SMEs in Indonesia, China and Japan remain reluctant on digital adoption

27 August 2019 3 min. read

Small and medium-sized businesses in China, Indonesia and Japan remain largely unconvinced by the unfolding digital revolution according to a new Accenture survey.

In a survey of 1,500 executives representing small and medium-sized enterprises (SMEs) in China, Indonesia and Japan (businesses on average with two locations and around 80 staff, covering nine sectors including IT, retail, financial services, health and education), professional services firm Accenture has found that close to three quarters of those yet to adopt digital platforms were unsure of their value, with effectively none of them planning to invest.

Altogether, 22 percent of the SMEs surveyed weren’t using any kind of digital sales, marketing, service or ecommerce platforms at all. When quizzed, in addition to the to the 72 percent which were unsure if digital platforms could enhance their business, a further 65 percent perceived platforms as expensive and difficult to implement and maintain, while more than half (55 percent) of non-digital SMEs don’t believe they have the necessary skills and experience.

According to Accenture’s research, this reluctance runs counter to the revenue growth rates experienced by those SMEs which have adopted digital tools – said by the firm to be on average at twice the pace of non-movers on 2017 figures and almost certainly rising. So ever the more puzzling: the nearly seven in ten of all SMEs which stated that they do not plan to increase digital spending on new tools, and the 17 percent which were in fact intending to reduce outlay.

“Despite evidence that moving beyond single use of proprietary websites dramatically improves the probability of benefiting from multi-platform tools, speed to serve customers, access to new markets and frictionless payments – the vast majority of these SMBs are not planning to improve their digital footprint in 2019,” Accenture’s analysts stated. “The gap is widening and will continue to do so for those that do not improve the value of digital enablement.”

Digital adoption drivers for SMEs in China, Indonesia and Japan

As it stands, businesses were most commonly adopting digital tools for their marketing function, cited by 88 percent of respondents in Indonesia, 77 percent in China, and 62 percent in Japan (also recently found to lag brands in other Asian nations for digital performance). These rates were significantly higher than use in the areas of sales, payments and customer-service functions. Here, Accenture points to the 500 million active users of mobile payments in China alone.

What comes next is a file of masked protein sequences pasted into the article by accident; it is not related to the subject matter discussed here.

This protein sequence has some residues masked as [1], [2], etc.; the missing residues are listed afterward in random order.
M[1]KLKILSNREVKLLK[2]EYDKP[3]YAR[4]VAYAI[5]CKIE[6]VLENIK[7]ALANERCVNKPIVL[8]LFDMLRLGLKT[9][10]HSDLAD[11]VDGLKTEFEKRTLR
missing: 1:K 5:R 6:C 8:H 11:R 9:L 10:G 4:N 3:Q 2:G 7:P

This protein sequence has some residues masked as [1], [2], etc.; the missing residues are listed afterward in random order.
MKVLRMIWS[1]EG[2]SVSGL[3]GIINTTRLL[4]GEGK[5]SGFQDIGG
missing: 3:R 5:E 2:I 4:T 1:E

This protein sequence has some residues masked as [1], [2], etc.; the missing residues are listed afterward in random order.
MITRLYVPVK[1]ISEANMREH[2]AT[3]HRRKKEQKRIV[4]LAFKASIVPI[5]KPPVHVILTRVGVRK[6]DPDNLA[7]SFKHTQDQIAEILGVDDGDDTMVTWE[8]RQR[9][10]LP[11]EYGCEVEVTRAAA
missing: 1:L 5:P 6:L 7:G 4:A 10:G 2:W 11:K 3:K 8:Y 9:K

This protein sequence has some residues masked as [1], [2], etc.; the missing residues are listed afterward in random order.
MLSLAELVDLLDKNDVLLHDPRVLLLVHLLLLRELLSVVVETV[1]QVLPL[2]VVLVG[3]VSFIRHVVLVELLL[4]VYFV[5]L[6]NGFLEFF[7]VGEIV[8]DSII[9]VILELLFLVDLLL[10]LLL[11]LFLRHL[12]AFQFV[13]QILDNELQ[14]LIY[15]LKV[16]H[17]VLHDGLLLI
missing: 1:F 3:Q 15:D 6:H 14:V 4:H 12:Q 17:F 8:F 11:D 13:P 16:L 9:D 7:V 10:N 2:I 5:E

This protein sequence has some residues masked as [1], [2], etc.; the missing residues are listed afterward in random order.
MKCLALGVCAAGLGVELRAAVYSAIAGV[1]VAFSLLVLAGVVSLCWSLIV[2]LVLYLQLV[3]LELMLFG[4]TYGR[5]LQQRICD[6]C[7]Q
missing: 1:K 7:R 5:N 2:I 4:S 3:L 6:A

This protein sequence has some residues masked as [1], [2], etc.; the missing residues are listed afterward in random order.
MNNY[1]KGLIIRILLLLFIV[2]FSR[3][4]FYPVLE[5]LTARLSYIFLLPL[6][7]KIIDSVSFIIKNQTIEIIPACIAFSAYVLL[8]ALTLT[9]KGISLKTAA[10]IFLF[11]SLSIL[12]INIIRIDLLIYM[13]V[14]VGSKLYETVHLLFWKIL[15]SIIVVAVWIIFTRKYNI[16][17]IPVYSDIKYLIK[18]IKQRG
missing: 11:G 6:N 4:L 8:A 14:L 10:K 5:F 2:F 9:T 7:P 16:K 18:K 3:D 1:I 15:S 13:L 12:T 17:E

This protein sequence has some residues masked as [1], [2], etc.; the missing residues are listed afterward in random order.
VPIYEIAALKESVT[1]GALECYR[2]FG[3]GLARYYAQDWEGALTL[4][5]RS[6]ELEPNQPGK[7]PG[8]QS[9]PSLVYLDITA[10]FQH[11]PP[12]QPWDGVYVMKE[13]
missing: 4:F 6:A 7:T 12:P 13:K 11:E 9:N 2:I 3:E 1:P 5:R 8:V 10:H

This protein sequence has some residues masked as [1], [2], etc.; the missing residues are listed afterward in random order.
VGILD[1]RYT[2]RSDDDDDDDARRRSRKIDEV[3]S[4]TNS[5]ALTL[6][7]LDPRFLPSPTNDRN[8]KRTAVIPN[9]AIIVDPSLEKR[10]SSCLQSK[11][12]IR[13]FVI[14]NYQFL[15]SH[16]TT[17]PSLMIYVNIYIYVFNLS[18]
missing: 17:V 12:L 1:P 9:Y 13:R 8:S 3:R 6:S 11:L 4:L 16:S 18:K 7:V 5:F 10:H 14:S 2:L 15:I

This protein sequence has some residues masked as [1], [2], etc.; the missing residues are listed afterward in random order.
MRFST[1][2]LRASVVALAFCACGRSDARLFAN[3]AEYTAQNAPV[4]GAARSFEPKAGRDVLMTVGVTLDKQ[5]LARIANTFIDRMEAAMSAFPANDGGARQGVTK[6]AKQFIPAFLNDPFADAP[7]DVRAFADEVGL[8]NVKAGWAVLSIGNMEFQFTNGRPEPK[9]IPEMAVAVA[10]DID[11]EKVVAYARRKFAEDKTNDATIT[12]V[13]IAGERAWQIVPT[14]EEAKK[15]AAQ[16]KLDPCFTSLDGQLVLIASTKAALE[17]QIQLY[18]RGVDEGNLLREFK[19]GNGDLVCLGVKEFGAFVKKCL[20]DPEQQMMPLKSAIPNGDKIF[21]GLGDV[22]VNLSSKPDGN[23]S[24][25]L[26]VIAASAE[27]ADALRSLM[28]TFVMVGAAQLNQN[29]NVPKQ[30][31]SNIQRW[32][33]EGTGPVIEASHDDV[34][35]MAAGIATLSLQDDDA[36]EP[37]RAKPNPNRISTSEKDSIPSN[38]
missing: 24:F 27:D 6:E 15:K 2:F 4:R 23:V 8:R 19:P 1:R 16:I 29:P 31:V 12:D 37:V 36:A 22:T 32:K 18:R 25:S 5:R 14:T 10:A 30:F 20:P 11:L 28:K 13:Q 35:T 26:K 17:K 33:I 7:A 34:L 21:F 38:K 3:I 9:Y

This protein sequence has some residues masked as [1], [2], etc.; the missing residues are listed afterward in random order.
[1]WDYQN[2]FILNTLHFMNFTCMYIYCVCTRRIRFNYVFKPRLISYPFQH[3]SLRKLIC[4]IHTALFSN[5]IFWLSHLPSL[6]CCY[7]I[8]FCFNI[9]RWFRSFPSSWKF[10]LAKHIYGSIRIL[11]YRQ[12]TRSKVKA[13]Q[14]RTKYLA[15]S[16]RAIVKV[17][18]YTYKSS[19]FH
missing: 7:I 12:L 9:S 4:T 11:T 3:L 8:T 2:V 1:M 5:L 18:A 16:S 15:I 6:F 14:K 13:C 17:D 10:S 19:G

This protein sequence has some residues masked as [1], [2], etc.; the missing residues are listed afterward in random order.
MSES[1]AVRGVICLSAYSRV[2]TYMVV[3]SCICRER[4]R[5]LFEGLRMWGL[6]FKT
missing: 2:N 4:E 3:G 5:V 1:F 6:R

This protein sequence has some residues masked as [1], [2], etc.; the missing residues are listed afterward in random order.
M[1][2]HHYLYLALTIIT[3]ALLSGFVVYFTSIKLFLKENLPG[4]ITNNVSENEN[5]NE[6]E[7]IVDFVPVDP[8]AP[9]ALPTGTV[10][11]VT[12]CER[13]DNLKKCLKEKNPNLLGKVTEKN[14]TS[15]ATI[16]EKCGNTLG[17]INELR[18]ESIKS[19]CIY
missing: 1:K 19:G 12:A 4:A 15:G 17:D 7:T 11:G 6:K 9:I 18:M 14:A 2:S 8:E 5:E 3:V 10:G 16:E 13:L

As per the survey, 45 percent of all respondents further identified privacy and security concerns as a barrier to adoption or digital expansion, while nearly the same number again cited a lack of customer support for marketing tools. High service charges for payment tools were also widely noted, as was a general uncertainty as to relevancy of data analytics. All in all, Accenture believes this is not just a missed opportunity for SMEs, but also platform companies in APAC.

“SMEs are the world’s most powerful growth engine and make up 98 percent of all businesses in China, Indonesia and Japan,” said James Kim, managing director of Accenture’s Software & Platforms industry practice in Asia-Pacific. “For platform companies, this presents a potential market opportunity in Asia-Pacific. Creating successful outcomes for SMEs will require helping them overcome perceived barriers to adopting digital platforms.”

Here, the firm recommends three broad steps for platform companies to aid adoption; educate SMEs on the value of platform capabilities while taking time to understand the pressures they are under; provide simpler, more-tailored support to help SMEs prioritise resources and save time; and champion trust as to data collection, making clear what SMEs get in return for sharing their data and proving to them that its use doesn’t outweigh the value they get from doing so.